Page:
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Can body temperature dysregulation explain the co-occurrence between overweight/obesity, sleep impairment, late-night eating, and a sedentary lifestyle?

Date

2017

Authors

Brown, Rhonda
Thorsteinsson, Einar
Smithson, Michael
Birmingham, C Laird
Aljarallah, Hesah
Nolan, Christopher

Journal Title

Journal ISSN

Volume Title

Publisher

Springer Verlag

Abstract

Purpose: Overweight/obesity, sleep disturbance, night eating, and a sedentary lifestyle are common co-occurring problems. There is a tendency for them to co-occur together more often than they occur alone. In some cases, there is clarity as to the time course and evolution of the phenomena. However, specific mechanism(s) that are proposed to explain a single co-occurrence cannot fully explain the more generalized tendency to develop concurrent symptoms and/or disorders after developing one of the phenomena. Nor is there a clinical theory with any utility in explaining the development of co-occurring symptoms, disorders and behaviour and the mechanism(s) by which they occur. Thus, we propose a specific mechanism—dysregulation of core body temperature (CBT) that interferes with sleep onset—to explain the development of the concurrences. Methods: A detailed review of the literature related to CBT and the phenomena that can alter CBT or are altered by CBT is provided. Results: Overweight/obesity, sleep disturbance and certain behaviour (e.g. late-night eating, sedentarism) were linked to elevated CBT, especially an elevated nocturnal CBT. A number of existing therapies including drugs (e.g. antidepressants), behavioural therapies (e.g. sleep restriction therapy) and bright light therapy can also reduce CBT. Conclusions: An elevation in nocturnal CBT that interferes with sleep onset can parsimoniously explain the development and perpetuation of common co-occurring symptoms, disorders and behaviour including overweight/obesity, sleep disturbance, late-night eating, and sedentarism. Nonetheless, a significant correlation between CBT and the above symptoms, disorders and behaviour does not necessarily imply causation. Thus, statistical and methodological issues of relevance to this enquiry are discussed including the likely presence of autocorrelation. Level of evidence: Level V, narrative review.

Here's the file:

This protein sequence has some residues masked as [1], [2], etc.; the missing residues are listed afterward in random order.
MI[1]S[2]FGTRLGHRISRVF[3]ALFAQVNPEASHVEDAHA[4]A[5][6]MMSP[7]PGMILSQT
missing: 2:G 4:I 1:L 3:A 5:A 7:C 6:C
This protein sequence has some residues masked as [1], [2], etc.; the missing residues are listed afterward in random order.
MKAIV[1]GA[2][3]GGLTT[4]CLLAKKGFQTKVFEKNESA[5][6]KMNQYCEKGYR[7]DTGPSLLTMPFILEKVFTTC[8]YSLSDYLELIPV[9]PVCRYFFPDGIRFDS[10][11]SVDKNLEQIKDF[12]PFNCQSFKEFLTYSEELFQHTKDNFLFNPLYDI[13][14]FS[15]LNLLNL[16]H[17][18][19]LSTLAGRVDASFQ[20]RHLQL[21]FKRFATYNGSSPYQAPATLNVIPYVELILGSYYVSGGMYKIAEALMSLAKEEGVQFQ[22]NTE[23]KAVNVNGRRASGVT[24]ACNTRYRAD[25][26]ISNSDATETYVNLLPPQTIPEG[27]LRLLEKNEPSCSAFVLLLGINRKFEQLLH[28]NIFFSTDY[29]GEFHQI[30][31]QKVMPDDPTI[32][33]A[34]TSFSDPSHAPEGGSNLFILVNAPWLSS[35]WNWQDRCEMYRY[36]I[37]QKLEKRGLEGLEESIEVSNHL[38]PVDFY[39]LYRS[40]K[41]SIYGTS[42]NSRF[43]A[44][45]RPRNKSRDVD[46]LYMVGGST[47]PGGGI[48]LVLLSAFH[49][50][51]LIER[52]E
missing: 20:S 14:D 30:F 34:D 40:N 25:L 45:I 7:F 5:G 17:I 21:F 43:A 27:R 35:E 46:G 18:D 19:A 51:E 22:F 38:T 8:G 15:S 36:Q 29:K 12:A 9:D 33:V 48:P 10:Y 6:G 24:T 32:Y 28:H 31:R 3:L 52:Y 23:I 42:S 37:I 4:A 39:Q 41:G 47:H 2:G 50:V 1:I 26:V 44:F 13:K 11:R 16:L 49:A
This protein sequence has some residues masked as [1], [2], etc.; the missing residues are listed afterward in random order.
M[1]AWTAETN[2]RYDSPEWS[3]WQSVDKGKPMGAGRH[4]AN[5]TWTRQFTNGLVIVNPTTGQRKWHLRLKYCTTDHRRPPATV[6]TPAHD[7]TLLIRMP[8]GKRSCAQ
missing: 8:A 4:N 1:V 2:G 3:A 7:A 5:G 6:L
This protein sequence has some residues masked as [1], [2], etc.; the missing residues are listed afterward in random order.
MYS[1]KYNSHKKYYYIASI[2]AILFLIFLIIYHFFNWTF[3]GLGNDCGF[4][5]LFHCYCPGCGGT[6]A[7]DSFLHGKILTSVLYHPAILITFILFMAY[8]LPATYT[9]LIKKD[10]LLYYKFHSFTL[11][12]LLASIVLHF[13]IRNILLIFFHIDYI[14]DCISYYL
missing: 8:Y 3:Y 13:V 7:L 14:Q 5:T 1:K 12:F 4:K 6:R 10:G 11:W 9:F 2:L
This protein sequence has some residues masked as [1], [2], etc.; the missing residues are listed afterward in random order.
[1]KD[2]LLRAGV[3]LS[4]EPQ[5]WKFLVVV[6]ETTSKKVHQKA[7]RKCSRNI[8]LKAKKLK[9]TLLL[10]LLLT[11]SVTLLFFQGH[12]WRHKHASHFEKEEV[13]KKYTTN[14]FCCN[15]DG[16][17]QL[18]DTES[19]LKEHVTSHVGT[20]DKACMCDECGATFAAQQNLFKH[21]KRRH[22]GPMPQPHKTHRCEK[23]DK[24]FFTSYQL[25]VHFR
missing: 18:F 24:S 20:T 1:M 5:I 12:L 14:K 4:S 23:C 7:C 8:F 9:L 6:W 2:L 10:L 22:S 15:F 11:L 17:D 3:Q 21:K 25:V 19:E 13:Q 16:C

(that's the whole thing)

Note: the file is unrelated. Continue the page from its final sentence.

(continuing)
Description

Keywords

Comorbidity, Co-occurrence, Overweight/ obesity, Sleep disturbance, Core body temperature, Latenight eating, Sedentarism

Citation

Source

Eating and Weight Disorders

Type

Journal article

Book Title

Entity type

Access Statement

License Rights

DOI

10.1007/s40519-017-0439-0

Restricted until

2099-12-31